ApplePay is Apple's (AAPL) just announced payment system. As predicted, it will be take advantage of NFC chip technology, and as predicted, it will launch with a huge number of launch partners, so that when it goes live in October, you will be able to use it at stores all over the country. ApplePay will let users connect any number of credit or debit cards to their iPhone using the camera, but – and this is what I didn't hear anyone predict – the iPhone won't store your credit card numbers. Yep, apparently that isn't necessary when you have the magic of NFC technology. This is especially reassuring to anyone who has been troubled by the security implications of the recent Apple iCloud nude celebrity photo hack.
AAPL stock was responding with only tepid enthusiasm to the product announcement until Tim Cook got to the part about ApplePay, at which point, it promptly rose 4%.
Why? If iPhone becomes a standard method of payment, as it looks very likely that it will, Apple will be in an excellent position to press for concessions from credit card companies and banks. Suppose that two years from now, 20% of all retail transactions are made by iPhones. Now suppose Apple decides it prefers to deal exclusively with Visa (V), or American Express (AXP). How could the threatened card companies forestall such a tragedy? Did someone say money?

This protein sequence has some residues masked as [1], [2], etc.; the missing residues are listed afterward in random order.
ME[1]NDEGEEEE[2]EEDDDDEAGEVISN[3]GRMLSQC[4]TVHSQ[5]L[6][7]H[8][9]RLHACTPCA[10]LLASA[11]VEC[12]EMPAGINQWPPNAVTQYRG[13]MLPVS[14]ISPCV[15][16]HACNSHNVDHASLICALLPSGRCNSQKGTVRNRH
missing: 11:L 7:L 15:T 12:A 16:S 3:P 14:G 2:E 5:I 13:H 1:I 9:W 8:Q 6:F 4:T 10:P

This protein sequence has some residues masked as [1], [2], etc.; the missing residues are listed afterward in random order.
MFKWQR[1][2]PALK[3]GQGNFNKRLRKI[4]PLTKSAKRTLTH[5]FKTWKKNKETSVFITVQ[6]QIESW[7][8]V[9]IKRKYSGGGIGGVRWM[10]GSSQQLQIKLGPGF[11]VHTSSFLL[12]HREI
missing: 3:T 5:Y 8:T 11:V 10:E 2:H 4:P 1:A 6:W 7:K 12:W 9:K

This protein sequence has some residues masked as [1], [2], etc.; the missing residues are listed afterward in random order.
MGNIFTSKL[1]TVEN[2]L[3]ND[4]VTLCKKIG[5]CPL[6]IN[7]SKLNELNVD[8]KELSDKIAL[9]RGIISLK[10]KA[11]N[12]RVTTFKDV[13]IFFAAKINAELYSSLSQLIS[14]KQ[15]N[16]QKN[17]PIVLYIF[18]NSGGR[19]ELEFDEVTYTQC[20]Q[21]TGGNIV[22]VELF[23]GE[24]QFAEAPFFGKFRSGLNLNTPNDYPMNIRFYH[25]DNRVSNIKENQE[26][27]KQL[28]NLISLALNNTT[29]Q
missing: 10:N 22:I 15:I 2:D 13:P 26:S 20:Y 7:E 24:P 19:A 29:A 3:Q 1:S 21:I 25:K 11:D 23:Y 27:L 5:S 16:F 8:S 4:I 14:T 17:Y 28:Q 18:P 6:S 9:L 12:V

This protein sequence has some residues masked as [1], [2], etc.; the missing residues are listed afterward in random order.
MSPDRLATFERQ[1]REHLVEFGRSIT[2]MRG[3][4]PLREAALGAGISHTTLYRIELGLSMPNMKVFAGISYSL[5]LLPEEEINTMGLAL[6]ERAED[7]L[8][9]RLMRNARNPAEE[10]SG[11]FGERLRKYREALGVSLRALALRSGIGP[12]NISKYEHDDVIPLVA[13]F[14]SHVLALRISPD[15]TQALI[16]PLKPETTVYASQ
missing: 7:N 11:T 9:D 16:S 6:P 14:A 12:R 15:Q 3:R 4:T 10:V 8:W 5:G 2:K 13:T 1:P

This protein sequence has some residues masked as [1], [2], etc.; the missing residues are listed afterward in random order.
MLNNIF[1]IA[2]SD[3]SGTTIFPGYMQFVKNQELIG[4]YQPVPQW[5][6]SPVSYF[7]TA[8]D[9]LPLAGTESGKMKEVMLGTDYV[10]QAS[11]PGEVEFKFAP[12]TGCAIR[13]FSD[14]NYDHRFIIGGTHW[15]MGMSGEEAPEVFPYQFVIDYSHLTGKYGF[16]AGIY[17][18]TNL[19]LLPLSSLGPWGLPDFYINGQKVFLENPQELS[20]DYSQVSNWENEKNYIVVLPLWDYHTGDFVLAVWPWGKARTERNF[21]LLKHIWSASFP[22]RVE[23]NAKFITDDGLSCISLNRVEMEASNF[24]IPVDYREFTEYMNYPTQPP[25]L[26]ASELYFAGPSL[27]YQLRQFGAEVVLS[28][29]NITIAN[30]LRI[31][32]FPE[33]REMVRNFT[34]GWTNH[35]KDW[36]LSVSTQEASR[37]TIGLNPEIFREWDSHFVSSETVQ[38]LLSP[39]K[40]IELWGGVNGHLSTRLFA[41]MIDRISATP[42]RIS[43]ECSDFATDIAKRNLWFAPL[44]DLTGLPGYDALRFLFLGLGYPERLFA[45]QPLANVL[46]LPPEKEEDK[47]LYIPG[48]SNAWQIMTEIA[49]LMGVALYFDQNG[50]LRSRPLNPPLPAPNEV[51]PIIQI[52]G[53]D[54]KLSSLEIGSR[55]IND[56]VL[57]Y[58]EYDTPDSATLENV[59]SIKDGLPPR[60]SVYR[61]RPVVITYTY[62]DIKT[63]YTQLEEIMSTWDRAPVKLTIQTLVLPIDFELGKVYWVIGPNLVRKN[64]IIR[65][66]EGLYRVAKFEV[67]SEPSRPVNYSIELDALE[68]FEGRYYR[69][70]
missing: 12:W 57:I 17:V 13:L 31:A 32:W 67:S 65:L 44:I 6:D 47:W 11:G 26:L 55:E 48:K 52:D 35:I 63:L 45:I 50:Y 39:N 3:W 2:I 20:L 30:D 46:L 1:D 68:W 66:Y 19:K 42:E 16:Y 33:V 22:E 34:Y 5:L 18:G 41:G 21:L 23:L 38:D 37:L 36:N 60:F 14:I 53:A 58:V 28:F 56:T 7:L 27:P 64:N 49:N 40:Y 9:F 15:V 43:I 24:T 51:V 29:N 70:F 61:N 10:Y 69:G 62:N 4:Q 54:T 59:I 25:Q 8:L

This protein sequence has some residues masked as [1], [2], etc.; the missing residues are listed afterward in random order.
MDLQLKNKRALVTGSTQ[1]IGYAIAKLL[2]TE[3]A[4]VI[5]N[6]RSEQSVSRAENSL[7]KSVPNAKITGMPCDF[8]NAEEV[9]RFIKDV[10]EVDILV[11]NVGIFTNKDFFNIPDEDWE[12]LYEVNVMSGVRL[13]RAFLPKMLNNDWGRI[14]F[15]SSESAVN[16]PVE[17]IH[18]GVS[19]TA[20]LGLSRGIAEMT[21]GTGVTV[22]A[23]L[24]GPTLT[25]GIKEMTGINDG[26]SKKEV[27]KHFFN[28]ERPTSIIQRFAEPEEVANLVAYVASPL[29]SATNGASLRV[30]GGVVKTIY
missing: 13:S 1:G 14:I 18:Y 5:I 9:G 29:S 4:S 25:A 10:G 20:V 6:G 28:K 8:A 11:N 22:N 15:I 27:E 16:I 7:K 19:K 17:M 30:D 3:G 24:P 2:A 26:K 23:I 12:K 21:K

Julian Close has been a business writer since the first day of the twenty-first century, having written for PRA International and the United Nations Department of Peacekeeping. He graduated from Davidson College in 1993 and received a Master of Arts in Teaching from Mary Baldwin College in 2011. He became a stockbroker in 1993, but now works for Fresh Brewed Media and uses his powers only for good. You can see closing trades for all Julian's long and short positions and track his long term performance via twitter: @JulianClose_MIC.